Like Mary said, you have a condition that can be controlled. This web site is awsome for information about this condition. Keep reading and learning and those numbers will go down, mine did. Diet and exercise and some meds in the beginning. Don't be afraid to ask questions. Again welcome and glad to have you as a friend.

ZenGuru 2013-02-25 15:14:28 -0600 Report

Hello everyone!

I thank each one of you from the bottom of my heart for taking time to reply and for sharing your thoughts. I appreciate the words of encouragement. I have been on the meds since past three days and have also started on a sugar-free and low-carb diet. My blood glucose level dropped from 343 to 272 to 252! So far so good, but still very much in the danger zone. Again, much gratitude to all of you who responded!

mary, the diabetes lady
mary, the diabetes lady 2013-02-24 21:40:51 -0600 Report

The bad news is that your blood glucose reading and your Ha1c are extremely high. A normal blood sugar according to Dr. Richard Bernstein, "Diabetes Solution" should run between 83 and 85. A normal Ha1c is 4.5 so you're a tad off the mark right now.

Now the good news - you can control this! We did it. And although the guidelines of this web site do not permit me to give my web site, I can tell you what books I read that changed our lives.

First and foremost read "Diabetes Solution" by Dr. Richard Bernstein. "Blood Sugar Solutions" by Mark Hyman, M.D., "Why We Get Fat" by Gary Taubes. "Living the Low Carb Life" by Dr. Jonny Bowden. and The Great Cholesterol Myth" by Dr. Jonny Bowden.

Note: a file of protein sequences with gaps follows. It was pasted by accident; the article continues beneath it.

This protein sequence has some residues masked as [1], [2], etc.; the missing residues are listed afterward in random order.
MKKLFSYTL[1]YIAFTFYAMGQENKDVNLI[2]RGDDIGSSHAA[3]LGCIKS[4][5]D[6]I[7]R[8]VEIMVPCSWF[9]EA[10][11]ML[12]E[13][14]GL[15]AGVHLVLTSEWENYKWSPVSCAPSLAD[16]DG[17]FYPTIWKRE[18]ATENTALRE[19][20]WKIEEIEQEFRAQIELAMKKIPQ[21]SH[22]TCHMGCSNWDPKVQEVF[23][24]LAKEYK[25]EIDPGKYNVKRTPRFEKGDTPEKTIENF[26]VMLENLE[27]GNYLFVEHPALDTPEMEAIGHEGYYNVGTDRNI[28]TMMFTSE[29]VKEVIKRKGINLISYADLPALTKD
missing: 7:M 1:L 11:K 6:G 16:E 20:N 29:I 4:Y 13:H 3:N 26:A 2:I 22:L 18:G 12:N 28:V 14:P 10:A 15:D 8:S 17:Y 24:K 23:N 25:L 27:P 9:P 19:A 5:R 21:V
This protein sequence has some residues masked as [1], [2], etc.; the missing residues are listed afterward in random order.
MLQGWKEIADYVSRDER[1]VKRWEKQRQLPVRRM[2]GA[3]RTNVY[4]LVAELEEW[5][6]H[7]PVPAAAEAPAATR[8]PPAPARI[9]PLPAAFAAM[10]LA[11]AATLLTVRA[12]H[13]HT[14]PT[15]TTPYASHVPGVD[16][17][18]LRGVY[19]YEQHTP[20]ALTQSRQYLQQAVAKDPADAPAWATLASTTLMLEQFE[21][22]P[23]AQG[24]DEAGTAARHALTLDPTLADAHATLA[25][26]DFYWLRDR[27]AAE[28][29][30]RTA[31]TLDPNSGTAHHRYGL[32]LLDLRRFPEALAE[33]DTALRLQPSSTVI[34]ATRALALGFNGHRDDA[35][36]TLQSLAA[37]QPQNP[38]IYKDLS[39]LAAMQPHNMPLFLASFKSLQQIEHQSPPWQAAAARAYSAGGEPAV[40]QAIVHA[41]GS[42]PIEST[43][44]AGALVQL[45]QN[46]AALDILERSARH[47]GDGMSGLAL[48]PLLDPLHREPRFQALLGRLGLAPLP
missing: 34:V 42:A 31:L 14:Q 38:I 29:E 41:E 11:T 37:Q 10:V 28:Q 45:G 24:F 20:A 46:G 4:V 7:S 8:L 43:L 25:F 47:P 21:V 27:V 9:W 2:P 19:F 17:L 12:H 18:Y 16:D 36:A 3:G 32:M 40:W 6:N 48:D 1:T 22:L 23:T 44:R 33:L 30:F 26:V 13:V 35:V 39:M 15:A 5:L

Get these books from the library, buy them online but get them. You need help in getting these blood sugars under control. Medication will help but it won't prevent the awful side effects that come with blood sugars that are too high.

Good luck to you.

1amongmany 2013-02-24 08:44:15 -0600 Report

ZenGuru- find a Certified Diabetes Program in your area. Education is a must.
Lot of info on a cable show dLife on CNBC Sundays. There are a lot of misconceptions out there. You want to start by getting the right information.
I've had Diabetes for over 30 yrs. I'm a nurse and have dedicated my life as a Certified Diabetes Educator and know there are a lot of us out there who want to help you. Good Luck!

JSJB 2013-02-24 04:54:47 -0600 Report

When I was pre diagnosed, I had a reading of 200+ so the lifestyle had to change. It was hard to do since I have been living with it for 70 yrs. Started with exercise, which I never did, then losing weight by carb counting and giving up foods I like to control this condition. So far it is working, unless I cheat, I went down to 195 lbs from 250 and lowered my BS readings to 90-130. Still have work to do but I didn't get this condition overnight so it will take awhile to correct it. Be patient it can be done and start reading other posts for help. There is plenty of it on this site.

TYPE2LEW 2013-02-23 22:21:55 -0600 Report

Hey zen, my plan has been cutting everything that's white starting with bread. Rice, pasta and sugary drinks got to go as well. You probably know this by now. Try some diet snapples to convert slowly and adjust. Instead of taking the elevator take the stairs if you can. Try being a bit more active. Keep it simple and fun. Unite with those family members to make it a team effort! Good luck !!!!

Just Joyce
Just Joyce 2013-02-23 18:47:41 -0600 Report

Hi Zen this is what I did. I cut out all starchy foods as in the list Kirla has below. I then cut out all fried foods and bake everything including sausage and bacon. I also stopped drinking all kinds of juice. I can't even have orange juice.